Politicians have made enterprises of themselves and their constituents
The commodification of politics is progressing from an emerging market in defections and lawmakers to a maturing market where lawmakers, hopeful candidates and ambitious leaders have formulated the mechanism for doing a trade.
As merchandise, lawmakers or local government representatives have neither principles or ideologies; and as for the ethics of representation and democracy, nobody really cares, including voters, as was confirmed in the Karnataka byelections.
The reduction of politics to a transaction between aspirants and political parties, a trade that has increased in value because the BJP has upped the stakes, is the ultimate desecration of the idea of representative democracy and free and fair elections.
In West Bengal, the Trinamul Congress did much the same thing. In other states, the BJP has acquired legislators, councillors and panchayat leaders in large numbers, turning politics into a trade and politicians into enterprises or commodities.
The 2020 trading season has started with a vengeance for the ruling BJP: Madhya Pradesh, the Rajya Sabha and municipalities and municipal corporations in states where it matters for the party. The trade is low-risk, because the BJP is confident that it has reached a position of dominance.
Even so, there is a conundrum; a creeping increase in the number of states, headed by regional parties, where resolutions have been passed in the state Assemblies against the Citizenship (Amendment) Act, the National Population Register and the National Register of Citizens. Telangana has just declared itself anti-CAA, NPR and NRC.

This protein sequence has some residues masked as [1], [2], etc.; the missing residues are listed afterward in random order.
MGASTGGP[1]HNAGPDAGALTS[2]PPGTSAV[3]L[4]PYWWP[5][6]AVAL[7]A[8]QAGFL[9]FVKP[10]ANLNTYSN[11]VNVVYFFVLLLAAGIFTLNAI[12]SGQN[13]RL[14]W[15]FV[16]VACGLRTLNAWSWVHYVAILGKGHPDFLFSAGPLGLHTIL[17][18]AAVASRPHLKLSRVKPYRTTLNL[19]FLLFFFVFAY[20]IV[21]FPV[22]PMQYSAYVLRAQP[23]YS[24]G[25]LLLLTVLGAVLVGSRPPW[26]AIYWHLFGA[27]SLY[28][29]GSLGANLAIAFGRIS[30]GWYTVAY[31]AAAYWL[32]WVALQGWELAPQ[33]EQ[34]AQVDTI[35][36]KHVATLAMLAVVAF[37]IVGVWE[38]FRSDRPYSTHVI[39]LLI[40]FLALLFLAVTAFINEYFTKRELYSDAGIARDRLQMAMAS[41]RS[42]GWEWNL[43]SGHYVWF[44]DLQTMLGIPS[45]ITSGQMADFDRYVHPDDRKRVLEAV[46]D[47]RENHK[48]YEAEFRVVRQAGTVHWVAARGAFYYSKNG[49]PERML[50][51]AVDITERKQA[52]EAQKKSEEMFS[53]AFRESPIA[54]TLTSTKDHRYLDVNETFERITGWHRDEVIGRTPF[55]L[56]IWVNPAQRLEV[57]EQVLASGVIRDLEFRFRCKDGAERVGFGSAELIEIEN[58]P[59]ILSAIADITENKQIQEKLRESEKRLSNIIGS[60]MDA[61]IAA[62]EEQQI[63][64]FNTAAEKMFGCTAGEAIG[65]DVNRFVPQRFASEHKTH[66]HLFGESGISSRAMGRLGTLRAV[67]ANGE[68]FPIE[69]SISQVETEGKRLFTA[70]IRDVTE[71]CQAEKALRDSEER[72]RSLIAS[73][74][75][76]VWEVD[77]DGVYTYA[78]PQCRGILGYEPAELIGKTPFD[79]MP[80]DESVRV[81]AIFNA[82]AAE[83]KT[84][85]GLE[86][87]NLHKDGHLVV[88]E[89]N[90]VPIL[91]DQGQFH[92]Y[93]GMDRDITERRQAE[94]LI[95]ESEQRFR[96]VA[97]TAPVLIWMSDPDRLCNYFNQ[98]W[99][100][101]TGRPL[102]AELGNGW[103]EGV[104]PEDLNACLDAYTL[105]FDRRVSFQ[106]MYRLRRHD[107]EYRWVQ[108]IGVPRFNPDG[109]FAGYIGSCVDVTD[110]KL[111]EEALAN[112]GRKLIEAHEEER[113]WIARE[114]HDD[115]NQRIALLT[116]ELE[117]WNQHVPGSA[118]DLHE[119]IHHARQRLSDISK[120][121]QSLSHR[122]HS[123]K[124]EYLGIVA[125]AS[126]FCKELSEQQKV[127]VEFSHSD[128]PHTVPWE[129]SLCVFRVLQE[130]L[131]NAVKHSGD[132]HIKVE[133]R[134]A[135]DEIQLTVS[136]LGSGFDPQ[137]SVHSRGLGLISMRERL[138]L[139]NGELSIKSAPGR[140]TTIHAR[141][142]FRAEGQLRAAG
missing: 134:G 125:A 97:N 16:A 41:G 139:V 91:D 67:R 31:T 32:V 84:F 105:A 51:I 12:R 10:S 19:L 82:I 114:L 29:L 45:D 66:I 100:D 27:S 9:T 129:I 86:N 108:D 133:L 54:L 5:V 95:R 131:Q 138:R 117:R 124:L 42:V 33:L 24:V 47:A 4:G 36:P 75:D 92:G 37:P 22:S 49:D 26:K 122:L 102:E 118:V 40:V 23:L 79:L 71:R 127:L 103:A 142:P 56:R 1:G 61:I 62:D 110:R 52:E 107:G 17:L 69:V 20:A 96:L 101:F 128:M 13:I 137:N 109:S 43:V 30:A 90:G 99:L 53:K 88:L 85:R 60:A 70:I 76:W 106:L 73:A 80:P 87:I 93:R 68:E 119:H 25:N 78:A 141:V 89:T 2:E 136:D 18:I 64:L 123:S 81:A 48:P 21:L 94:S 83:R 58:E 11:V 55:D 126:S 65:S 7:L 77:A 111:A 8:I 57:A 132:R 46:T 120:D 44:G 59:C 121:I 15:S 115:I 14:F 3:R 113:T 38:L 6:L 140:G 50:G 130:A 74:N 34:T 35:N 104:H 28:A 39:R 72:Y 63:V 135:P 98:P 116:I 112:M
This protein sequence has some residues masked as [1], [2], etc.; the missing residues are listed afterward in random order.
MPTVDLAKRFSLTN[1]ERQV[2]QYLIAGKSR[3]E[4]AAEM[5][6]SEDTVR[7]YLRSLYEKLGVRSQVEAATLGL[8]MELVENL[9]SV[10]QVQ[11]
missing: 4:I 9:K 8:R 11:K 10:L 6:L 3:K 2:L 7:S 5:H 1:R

The trade in lawmakers and councillors and panchayat members does not increase their efficiency to deliver more to their constituents; it probably reduces the quantum delivered, because time and energy is being wasted on the transactions that profits the individual but not the community.
Can one Jyotiraditya Scindia joining the BJP raise the income of the poorest individual in Guna? Can one Dinesh Bajaj change the prospects of an individual whose citizenship may be challenged by the BJP as the party in power pushing through the CAA-NPR-NRC?
The absence of principles in the deal that the BJP and Trinamul Congress have struck is obvious. The Trinamul Congress is prepared to bargain with the BJP and its politics of majoritarian communalism, setting aside its self-appointed role as the principal crusader against the CAA-NRC-NPR. This is as unprincipled as politics can get.
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The acquisition of assets – legislators and councillors, by visually dramatic means and undisclosed persuasions -- has become a regular spectacle in Indian politics, with set routines of chartered transport, buses, cars and planes, luxury resorts and ministerial berths.
In the trade, concepts like ethics, ideology, principles are junk stocks, that can be packaged and repackaged as required, exactly like in the real market.